Food for thought

On Tuesday I mentioned that we were running out to our class/meeting on food & sustainability, and I want to expand a little bit on our assignment.  Each person/couple in the group of 12 was given a budget for our potluck dinner.  We had to use our designated budget to purchase/prepare a dish for the entire group.

The first 6 people were assigned $1 each.  Yes, $1 worth of food to feed 12 people.  Another couple was given $3, Craig and I were given $5, and one lucky(?) lady was given an unlimited budget.

Craig and I spent quite a while roaming through Caputo’s Market — a grocery store known for great produce and cheap prices.

We had plans of making spaghetti pie of some sort.  We figured we would combine any cheap veggies we could find with pasta, canned tomatoes and cheese.  We had to scrap a couple of ingredients — eggs and cottage cheese, because there was no way that they would fit into our budget.

We had a few reactions to this shopping experience:

  • It is a luxury to go to the grocery store and buy whatever you want.  We don’t consider ourselves to have a large budget by any means, but most times if we see something that looks interesting or good, we throw it into our cart without much thought.  During this shopping trip we used the scales to weigh every produce item, we compared all different brands, frozen vs. fresh, and even considered scratching the idea of spaghetti pie and starting over.
  • Unexpectedly we found that with a lot of extra planning and thoughtful decision making, we could put together a decent meal for under $5.  However, most people do not spend over an hour planning and shopping for 1 simple meal!
  • While shopping we were thinking about the folks who had been giving $1 to spend, as well as the lucky lady who was given an unlimited budget.  We were conscious of our responsibility to provide more, since our budget was significantly larger than the others.  We also were hoping that the lady with unlimited funds would bring something huge and delicious for the whole group!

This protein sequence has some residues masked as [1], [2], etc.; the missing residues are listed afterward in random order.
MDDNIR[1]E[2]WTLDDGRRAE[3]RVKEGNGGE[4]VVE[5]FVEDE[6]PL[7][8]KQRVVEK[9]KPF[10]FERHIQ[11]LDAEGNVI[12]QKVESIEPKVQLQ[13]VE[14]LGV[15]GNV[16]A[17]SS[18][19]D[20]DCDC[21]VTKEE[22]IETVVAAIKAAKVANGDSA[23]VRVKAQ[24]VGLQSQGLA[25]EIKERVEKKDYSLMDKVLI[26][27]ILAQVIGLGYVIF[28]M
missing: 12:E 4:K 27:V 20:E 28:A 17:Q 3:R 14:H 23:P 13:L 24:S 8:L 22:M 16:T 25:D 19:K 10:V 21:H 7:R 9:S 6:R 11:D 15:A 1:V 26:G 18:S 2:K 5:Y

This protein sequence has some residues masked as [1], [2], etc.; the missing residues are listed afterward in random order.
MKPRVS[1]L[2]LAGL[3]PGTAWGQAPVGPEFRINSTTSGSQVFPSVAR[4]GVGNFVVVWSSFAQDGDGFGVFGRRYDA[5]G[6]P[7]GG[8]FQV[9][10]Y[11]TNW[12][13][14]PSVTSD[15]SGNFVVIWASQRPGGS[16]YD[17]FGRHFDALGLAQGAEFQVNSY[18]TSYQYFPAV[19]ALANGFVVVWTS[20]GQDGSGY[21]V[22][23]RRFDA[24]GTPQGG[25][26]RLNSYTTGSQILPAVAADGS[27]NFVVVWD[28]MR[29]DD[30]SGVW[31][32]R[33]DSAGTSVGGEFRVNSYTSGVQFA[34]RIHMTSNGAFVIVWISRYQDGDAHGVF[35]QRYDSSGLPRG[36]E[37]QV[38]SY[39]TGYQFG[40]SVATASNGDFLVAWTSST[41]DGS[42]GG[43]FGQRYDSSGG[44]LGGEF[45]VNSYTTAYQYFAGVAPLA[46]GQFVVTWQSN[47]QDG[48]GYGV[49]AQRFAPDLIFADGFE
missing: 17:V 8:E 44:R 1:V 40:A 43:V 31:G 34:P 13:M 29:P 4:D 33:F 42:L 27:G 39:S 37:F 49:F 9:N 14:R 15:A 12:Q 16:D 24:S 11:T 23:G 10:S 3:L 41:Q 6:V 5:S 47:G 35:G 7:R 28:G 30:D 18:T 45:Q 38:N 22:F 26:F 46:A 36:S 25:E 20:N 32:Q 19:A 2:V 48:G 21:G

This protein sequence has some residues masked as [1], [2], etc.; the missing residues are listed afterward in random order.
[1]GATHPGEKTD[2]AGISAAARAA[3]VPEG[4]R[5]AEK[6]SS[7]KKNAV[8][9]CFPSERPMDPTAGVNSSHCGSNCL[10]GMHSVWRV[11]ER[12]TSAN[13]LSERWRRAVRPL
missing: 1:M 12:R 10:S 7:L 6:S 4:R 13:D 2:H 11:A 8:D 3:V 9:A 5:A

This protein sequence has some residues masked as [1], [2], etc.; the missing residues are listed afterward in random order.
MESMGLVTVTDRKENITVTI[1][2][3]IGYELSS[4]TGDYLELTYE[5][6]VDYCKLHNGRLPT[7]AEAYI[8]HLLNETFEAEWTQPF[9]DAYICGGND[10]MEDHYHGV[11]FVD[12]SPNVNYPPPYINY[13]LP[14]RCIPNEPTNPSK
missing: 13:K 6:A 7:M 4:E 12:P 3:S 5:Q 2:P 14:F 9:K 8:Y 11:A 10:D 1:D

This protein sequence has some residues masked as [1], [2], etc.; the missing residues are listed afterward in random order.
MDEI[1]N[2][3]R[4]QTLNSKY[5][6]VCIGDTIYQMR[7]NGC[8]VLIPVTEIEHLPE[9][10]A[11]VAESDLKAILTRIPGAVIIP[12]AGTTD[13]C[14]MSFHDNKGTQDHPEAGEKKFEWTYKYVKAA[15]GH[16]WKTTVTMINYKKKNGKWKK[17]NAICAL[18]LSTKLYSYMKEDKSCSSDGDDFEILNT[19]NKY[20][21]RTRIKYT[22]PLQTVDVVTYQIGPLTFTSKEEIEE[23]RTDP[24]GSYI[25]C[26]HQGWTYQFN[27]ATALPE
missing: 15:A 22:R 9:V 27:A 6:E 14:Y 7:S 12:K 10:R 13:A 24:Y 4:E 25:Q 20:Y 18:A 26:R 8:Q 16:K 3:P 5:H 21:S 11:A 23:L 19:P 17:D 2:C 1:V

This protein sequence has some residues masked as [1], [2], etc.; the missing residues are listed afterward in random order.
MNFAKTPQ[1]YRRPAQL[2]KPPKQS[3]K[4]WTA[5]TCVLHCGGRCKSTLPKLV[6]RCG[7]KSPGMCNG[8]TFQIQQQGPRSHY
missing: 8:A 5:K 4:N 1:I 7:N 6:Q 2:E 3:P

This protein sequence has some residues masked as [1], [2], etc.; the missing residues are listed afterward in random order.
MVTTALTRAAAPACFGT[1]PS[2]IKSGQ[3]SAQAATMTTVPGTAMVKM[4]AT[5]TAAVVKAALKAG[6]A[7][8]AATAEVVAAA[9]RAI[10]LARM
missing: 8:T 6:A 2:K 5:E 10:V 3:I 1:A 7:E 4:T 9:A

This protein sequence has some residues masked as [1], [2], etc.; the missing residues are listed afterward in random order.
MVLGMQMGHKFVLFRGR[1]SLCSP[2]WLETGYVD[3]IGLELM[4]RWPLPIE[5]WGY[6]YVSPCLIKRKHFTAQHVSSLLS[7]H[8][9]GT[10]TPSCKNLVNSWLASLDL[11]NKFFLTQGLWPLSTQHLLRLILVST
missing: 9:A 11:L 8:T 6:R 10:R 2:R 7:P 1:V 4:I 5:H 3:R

We ended up with:

And made:

Not bad for $5, right?  And, it actually tasted pretty good!

It was fun to see what everyone else brought — someone made soup for the whole group for less than $1 (impressive!), a couple of bananas, bags of carrots, homemade hummus, kale & olive oil, and then the lucky lady with the unlimited budget brought chicken tacos with all the toppings!

It was a surprisingly delicious meal, and I really enjoyed hearing everyone’s stories about planning, shopping, cooking, etc.  It also really got me thinking about how this plays out in real life.  In so many ways – financial situations, educational opportunities, racial privileges, etc., I have been given a ‘budget’ that is significantly more than so many others, and there doesn’t seem to be one thing that I did to earn it.

So, kind of like we did with this challenge, I’m hoping to think about ways that I can make the most of what I have (be thankful and generous with all of it), constantly think about how I’m able to help others who have a smaller budget, and open my eyes to these inequalities that exist all around us.  I’m so thankful for this experience!


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